If you have seen the latest Netflix documentary “The Great Hack” on Cambridge Analytica (CA), a military contractor and psychological warfare firm involving a complex web of Facebook, Russian intrusion, the Trump campaign and Brexit referendum, it is time to meet Christopher Wylie — one of the two whistleblowers who blew the lid off the dark secrets of the “full service propaganda machine” and complete the dirty picture. Commodity.

The biggest data scandal of the decade that shook the ground beneath Facebook and its senior leadership, “Cambridge Analytica is Steve Bannon’s (former Trump adviser) psychological mindf**k tool,” writes Wylie in his just released book, titled “Mindf**k: Inside Cambridge Analytica’s Plot to Break the World”.

Billed as “a pink-haired, nose-ringed oracle sent from the future,” Wylie first began working for an obscure British military contractor SCL Group.

Conservative strategist Bannon became involved with the SCL Group and brought on board billionaire Robert Mercer, who was on a crusade to start his own far-right insurgency and launch an ideological assault on America with SCL subsidiary Cambridge Analytica.

Commodities, Data, Trade
The biggest data scandal of the decade that shook the ground beneath Facebook and its senior leadership, “Cambridge Analytica is Steve Bannon’s (former Trump adviser) psychological mindf**k tool,” writes Wylie. Pixabay

Wylie, 24, served as research director at Cambridge Analytica for a year and a half and saw closely how the firm combined psychological research with private Facebook data of 87 million users to make an invisible weapon with the power to change what the US voters perceived as real in the 2016 presidential elections with Russian intrusion.

And when Britain shocked the world by voting the leave the European Union (EU), Wylie realised it was time to expose the associates.

“The story of Cambridge Analytica shows how our identities and behaviour have become commodities in the high-stake data trade, the companies that control the flow of information are among the most powerful in the world, the algorithms they have designed in secret are shaping minds in ways previously unimaginable,” says Wylie.

You cannot escape Silicon Valley, the new epicentre of our crisis of perception.

Also Read- Government Plans Slew of Reforms in Mining Sector

“My work with Cambridge Analytica exposed the dark side of tech innovation. We innovated, Russia innovated and Facebook — the same site where you share your party invites and baby pictures — allowed these innovations to be unleashed,” he writes.

His continuous tirade against data hunters bore fruits when in a historic judgment on July 24 this year, the US Federal Trade Commission (FTC) slapped a massive $5 billion fine on Facebook over users’ privacy violations in the Cambridge Analytica scandal, along with the US Securities and Exchange Commission (SEC) directing the social networking platform to pay $100 million penalty for making misleading disclosures regarding the risk of misuse of user data.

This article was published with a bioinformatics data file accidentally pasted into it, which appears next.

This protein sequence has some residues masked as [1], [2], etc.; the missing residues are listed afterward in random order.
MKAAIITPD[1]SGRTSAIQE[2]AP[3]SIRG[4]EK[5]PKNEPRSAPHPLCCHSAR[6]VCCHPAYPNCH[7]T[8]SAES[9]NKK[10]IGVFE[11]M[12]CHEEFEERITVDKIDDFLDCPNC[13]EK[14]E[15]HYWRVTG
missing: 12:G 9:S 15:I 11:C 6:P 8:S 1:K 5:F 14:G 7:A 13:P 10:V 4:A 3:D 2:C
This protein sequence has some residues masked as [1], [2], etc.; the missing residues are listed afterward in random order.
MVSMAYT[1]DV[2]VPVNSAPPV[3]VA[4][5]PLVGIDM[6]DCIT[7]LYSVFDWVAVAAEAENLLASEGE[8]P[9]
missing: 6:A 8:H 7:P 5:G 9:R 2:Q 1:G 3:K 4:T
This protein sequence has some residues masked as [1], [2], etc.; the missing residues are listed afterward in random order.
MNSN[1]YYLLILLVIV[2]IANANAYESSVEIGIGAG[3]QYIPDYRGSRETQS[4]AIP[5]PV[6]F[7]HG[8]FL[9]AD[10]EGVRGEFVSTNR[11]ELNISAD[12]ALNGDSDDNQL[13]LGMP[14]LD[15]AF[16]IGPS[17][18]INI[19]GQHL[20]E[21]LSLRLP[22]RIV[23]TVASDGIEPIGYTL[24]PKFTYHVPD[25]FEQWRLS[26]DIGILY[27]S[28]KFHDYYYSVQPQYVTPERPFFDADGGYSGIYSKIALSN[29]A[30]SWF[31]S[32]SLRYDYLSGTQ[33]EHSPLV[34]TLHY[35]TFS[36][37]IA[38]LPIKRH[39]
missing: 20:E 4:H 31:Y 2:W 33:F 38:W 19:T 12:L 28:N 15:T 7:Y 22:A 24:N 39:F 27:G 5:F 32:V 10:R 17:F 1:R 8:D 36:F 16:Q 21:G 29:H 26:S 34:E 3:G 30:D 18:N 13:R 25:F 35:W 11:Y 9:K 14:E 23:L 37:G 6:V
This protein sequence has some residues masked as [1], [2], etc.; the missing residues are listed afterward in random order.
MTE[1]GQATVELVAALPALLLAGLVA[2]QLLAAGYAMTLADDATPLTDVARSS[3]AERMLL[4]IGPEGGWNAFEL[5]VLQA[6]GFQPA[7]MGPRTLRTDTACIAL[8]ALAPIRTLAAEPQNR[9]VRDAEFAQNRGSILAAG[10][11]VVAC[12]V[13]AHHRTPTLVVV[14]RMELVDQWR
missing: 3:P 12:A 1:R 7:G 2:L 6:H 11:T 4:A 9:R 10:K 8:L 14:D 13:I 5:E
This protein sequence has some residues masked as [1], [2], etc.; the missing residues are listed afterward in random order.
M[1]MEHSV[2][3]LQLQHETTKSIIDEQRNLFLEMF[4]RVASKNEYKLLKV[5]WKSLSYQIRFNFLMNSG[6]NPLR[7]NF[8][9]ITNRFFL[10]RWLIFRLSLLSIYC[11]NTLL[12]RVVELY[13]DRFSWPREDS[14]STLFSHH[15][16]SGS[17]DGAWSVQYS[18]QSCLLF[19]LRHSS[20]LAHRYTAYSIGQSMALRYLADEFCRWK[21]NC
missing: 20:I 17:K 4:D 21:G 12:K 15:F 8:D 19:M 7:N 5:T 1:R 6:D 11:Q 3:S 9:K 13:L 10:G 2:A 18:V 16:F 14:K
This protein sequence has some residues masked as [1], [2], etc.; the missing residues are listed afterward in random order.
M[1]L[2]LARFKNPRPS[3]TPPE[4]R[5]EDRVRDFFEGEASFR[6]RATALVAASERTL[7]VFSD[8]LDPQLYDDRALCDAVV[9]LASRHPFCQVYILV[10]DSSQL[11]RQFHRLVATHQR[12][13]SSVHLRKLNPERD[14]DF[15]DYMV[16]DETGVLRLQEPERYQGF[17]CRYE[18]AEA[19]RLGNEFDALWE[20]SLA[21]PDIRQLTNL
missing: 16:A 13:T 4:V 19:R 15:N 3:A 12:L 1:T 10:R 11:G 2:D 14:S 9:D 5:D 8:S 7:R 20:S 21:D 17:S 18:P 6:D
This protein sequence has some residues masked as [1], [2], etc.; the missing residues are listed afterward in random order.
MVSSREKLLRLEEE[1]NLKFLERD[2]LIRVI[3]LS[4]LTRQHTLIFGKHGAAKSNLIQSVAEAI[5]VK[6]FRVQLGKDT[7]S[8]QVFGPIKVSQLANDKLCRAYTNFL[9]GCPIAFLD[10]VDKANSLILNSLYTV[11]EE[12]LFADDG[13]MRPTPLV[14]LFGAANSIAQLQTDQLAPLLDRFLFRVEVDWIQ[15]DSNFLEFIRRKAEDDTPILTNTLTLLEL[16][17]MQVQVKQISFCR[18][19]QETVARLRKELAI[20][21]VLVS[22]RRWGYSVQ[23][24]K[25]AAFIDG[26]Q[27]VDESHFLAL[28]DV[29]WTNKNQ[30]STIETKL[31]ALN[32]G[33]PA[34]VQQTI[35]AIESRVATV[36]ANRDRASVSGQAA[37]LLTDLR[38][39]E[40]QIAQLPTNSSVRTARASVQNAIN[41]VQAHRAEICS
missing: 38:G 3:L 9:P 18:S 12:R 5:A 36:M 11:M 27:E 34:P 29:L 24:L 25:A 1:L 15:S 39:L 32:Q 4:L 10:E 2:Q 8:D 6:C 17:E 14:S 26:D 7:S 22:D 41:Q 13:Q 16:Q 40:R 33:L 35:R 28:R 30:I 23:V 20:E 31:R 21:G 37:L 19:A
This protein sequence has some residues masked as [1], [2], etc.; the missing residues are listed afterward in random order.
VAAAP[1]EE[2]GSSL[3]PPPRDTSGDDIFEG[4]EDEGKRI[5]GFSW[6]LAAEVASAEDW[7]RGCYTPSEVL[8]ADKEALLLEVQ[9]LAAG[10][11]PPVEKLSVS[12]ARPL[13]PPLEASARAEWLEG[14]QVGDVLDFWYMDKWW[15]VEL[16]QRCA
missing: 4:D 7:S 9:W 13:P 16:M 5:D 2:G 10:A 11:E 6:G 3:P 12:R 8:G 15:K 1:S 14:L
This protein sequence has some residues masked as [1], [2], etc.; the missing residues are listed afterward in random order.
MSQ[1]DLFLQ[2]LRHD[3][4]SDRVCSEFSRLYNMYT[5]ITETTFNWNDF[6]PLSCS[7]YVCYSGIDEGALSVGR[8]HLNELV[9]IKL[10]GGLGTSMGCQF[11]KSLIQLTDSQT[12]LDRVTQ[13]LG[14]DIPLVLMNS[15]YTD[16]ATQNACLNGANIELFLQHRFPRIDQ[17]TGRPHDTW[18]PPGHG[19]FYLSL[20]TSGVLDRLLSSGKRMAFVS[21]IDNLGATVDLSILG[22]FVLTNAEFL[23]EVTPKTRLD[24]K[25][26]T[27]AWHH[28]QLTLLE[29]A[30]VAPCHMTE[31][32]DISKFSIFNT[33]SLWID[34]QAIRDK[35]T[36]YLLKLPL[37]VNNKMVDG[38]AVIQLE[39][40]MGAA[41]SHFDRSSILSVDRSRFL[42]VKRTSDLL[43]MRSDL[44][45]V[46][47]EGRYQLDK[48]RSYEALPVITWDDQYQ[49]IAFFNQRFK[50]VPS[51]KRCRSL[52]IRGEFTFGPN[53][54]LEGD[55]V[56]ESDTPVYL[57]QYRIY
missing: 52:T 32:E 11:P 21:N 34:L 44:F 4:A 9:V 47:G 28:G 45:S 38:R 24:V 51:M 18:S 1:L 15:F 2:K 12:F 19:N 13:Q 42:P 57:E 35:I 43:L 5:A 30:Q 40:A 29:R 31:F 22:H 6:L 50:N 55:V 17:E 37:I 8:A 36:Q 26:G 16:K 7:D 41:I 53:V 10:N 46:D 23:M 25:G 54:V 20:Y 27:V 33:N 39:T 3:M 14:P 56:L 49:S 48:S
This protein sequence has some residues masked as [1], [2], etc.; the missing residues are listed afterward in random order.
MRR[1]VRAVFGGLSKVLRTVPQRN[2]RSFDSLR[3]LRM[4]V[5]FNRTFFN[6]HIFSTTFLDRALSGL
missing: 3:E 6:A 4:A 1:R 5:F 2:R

Wylie, who risked his life to share the deep secrets running into thousands of pages with US officials saw greed, power, racism and colonialism up close at Cambridge Analytica.

“I saw how billionaires behave when they want to shape the world in their image. I saw the most bizarre dark niches of our society as a whistleblower what big companies will do to protect their profiles. I saw flag-waving patriots turn a blind eye to the defacement of the rule of law on the most important constitutional question of a generation,” he laments.

Commodities, Data, Trade
Conservative strategist Bannon became involved with the SCL Group and brought on board billionaire Robert Mercer, who was on a crusade to start his own far-right insurgency and launch an ideological assault on America with SCL subsidiary Cambridge Analytica. Pixabay

Cambridge Analytica had 5,000 data points on every American — invisible information that was not visible to anyone except the data scientists at the firm.

According to Wylie, we have seen the value of personal data create entirely new business models and huge profits for social media platforms such as Facebook who have vigorously argued that they are a “free” service.

Hundreds of millions of Americans entered into Facebook’s invisible architecture, thinking it was an innocuous place to share pictures and follow their favourite celebrities.

They were drawn into the convenience of connecting with friends and the ability to fend off boredom with games and apps. In reality, they were guinea pigs for millions of advertisers.

Also Read- Under Time Pressure to Answer, People may Lie to you by Responding with Socially Desirable Answer

Wylie argues that if we are to prevent another Cambridge Analytica from attacking our civil institutions, we have to shun the mistaken view “that somehow, the law cannot keep up with technology”.

“The technology sector loves to parrot this idea, as it tends to make legislators feel too stupid or out of touch to challenge their power, but the law can keep up with technology, just as with medicines, civil engineering food standards, energy and countless other highly technical fields.

“We need new rules to help create a healthy friction on the Internet, like speed bumps, to ensure safety new technologies and ecosystems,” he writes. (IANS)